John G., You hit the nail on the head as to why net neutrality is unclear and misunderstood. The network operators do not operate on the subscriber model. It is the service providers who function in the subscriber model. The service providers are the firms using the network operators infrastructure. It is to the service providers that the FCC desires to hand control of information flow rates. This would be at the expense of the network operators who would be responsible to over build the infrastructure to support yet-unknown applications. This would be the equivalent of having your child responsible for the household budget even though you are the income source. Put the controls/power into the hands of those who best understand the strengths and limitations of the enabling environment. In this case, that would be the network operators. As proposed today, net neutrality legislation is illogical. BTW: I found your first post humorous. Thanks for keeping the discussion concurrently friendly and informative. It keeps the intellectual exchange valuable to everyone. Martha By Martha Young on 2010 08 24
Martha, I'm glad to see you made the correction. You asked if I seriously believe the "carriers" should bear the cost, and shouldn't we be paying for our individual useage (sic)? If by "carriers" you mean the broadband network operators (your term from the piece), then yes I think they are doing just fine bearing these costs with the money they make from all of us subscribers who pay for the priviledge each month. If they aren't profitable enough they can raise their rates and worry that some other carrier that's more technically innovative will skim off some customers. It's the American way, n'est pas? By John Gless on 2010 08 24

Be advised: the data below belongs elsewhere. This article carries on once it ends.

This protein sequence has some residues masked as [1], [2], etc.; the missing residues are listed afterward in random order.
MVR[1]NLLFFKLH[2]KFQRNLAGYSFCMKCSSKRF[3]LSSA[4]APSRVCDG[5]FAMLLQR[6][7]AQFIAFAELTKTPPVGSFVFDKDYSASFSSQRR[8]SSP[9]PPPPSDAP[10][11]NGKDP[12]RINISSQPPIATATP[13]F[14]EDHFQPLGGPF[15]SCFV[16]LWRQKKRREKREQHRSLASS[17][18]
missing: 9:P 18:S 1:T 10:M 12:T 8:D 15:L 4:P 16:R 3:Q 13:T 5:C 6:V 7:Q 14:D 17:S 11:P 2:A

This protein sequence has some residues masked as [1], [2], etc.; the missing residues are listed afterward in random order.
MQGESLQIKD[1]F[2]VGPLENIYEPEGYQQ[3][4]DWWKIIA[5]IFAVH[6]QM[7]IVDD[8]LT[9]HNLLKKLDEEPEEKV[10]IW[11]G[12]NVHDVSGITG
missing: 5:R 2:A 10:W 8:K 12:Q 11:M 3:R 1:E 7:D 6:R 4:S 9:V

John Gless, The correct word was used. Go back and double check. The point of the piece is to get people thinking about how the Internet runs. There is, in fact, billions of dollars invested in the infrastructure that supports awesome as well as seriously lame applications and equally adjective inspiring content. Who should be bearing the cost of this tool/entertainment? Are you seriously suggesting that the carriers should bear the cost while the service providers and everyone else benefits? Are you suggesting the govt bear the cost? That equals you and me via our taxes. Where does the attitude of entitlement stop? If, in fact, we think of the Internet as a utility - shouldn't we be paying for our individual useage? By Martha Young on 2010 08 24